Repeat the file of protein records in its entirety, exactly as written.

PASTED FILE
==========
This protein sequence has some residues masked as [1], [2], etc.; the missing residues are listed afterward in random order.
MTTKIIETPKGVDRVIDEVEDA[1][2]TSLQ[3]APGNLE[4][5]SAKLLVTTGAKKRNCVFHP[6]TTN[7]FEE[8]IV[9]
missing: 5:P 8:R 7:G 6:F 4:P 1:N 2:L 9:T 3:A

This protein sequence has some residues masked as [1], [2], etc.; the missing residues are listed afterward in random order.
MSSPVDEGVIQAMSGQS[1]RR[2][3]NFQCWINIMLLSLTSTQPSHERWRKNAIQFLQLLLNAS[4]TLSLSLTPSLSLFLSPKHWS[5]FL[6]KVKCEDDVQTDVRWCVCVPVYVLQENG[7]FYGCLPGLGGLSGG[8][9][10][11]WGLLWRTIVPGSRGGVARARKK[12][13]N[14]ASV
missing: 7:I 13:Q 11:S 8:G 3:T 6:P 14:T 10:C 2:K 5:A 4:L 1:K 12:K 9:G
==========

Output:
This protein sequence has some residues masked as [1], [2], etc.; the missing residues are listed afterward in random order.
MTTKIIETPKGVDRVIDEVEDA[1][2]TSLQ[3]APGNLE[4][5]SAKLLVTTGAKKRNCVFHP[6]TTN[7]FEE[8]IV[9]
missing: 5:P 8:R 7:G 6:F 4:P 1:N 2:L 9:T 3:A

This protein sequence has some residues masked as [1], [2], etc.; the missing residues are listed afterward in random order.
MSSPVDEGVIQAMSGQS[1]RR[2][3]NFQCWINIMLLSLTSTQPSHERWRKNAIQFLQLLLNAS[4]TLSLSLTPSLSLFLSPKHWS[5]FL[6]KVKCEDDVQTDVRWCVCVPVYVLQENG[7]FYGCLPGLGGLSGG[8][9][10][11]WGLLWRTIVPGSRGGVARARKK[12][13]N[14]ASV
missing: 7:I 13:Q 11:S 8:G 3:T 6:P 14:T 10:C 2:K 5:A 4:L 1:K 12:K 9:G